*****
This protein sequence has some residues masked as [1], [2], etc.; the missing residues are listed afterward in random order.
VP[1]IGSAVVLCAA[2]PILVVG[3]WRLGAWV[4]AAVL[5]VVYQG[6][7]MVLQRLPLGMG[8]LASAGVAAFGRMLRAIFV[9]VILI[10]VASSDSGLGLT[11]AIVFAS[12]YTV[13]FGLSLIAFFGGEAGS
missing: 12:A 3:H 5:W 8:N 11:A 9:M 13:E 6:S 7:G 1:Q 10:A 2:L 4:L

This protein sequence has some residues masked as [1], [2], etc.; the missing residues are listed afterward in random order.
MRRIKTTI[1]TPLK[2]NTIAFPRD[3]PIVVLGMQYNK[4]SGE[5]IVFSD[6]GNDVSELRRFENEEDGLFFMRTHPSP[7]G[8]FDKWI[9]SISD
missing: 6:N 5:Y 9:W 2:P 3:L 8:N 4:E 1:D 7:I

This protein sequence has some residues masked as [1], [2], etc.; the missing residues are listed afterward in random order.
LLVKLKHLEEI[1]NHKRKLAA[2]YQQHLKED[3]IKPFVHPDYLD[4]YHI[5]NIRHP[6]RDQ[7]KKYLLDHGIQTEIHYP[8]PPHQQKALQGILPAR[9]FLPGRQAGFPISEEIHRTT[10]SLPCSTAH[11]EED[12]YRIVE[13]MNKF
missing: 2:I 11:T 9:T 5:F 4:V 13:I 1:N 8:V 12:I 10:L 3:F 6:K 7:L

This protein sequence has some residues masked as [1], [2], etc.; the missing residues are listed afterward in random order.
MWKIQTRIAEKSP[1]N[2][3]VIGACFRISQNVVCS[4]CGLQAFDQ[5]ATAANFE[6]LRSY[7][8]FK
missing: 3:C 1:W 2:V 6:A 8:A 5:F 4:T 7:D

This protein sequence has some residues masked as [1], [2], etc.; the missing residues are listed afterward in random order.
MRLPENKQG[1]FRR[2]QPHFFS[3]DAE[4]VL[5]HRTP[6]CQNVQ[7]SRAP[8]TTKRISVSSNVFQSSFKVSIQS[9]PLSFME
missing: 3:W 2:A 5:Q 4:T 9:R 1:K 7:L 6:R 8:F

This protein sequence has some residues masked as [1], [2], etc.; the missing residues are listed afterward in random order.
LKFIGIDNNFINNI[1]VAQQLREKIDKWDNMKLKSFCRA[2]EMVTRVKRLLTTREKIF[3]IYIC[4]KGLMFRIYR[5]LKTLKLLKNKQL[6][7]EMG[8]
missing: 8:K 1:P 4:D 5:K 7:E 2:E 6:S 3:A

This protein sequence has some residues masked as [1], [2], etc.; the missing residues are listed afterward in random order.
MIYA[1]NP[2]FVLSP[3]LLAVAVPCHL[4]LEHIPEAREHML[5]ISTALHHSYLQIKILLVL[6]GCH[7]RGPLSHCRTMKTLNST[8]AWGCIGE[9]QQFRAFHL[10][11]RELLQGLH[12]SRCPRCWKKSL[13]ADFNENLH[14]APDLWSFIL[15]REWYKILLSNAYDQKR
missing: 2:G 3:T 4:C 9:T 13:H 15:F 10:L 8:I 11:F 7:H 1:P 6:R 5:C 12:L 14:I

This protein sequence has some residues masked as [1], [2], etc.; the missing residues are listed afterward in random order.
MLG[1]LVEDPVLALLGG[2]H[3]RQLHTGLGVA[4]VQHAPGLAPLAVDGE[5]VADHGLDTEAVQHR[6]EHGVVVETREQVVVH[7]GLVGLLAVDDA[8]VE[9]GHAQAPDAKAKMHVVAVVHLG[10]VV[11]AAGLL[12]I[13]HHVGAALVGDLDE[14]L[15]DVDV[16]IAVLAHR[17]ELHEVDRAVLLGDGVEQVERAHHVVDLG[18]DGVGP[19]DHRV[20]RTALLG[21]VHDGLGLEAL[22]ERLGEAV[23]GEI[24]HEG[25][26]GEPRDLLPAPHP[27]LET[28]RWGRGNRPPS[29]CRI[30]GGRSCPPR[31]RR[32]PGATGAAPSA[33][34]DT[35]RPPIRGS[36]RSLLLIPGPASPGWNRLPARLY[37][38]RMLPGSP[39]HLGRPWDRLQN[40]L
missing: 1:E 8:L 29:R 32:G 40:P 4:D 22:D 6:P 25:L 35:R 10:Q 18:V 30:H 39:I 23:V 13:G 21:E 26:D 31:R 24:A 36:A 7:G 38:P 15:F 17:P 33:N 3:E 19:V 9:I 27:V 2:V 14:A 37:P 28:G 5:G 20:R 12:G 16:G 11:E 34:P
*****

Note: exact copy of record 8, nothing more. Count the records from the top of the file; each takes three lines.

This protein sequence has some residues masked as [1], [2], etc.; the missing residues are listed afterward in random order.
MLG[1]LVEDPVLALLGG[2]H[3]RQLHTGLGVA[4]VQHAPGLAPLAVDGE[5]VADHGLDTEAVQHR[6]EHGVVVETREQVVVH[7]GLVGLLAVDDA[8]VE[9]GHAQAPDAKAKMHVVAVVHLG[10]VV[11]AAGLL[12]I[13]HHVGAALVGDLDE[14]L[15]DVDV[16]IAVLAHR[17]ELHEVDRAVLLGDGVEQVERAHHVVDLG[18]DGVGP[19]DHRV[20]RTALLG[21]VHDGLGLEAL[22]ERLGEAV[23]GEI[24]HEG[25][26]GEPRDLLPAPHP[27]LET[28]RWGRGNRPPS[29]CRI[30]GGRSCPPR[31]RR[32]PGATGAAPSA[33][34]DT[35]RPPIRGS[36]RSLLLIPGPASPGWNRLPARLY[37][38]RMLPGSP[39]HLGRPWDRLQN[40]L
missing: 1:E 8:L 29:R 32:G 40:P 4:D 22:D 6:P 25:L 35:R 10:Q 18:V 30:H 39:I 23:V 13:G 21:E 26:D 31:R 24:A 36:A 7:G 38:P 15:F 17:P 33:N 3:E 19:V 9:I 27:V 2:V 14:A 37:P 28:G 5:G 20:R 12:G 16:G 11:E 34:P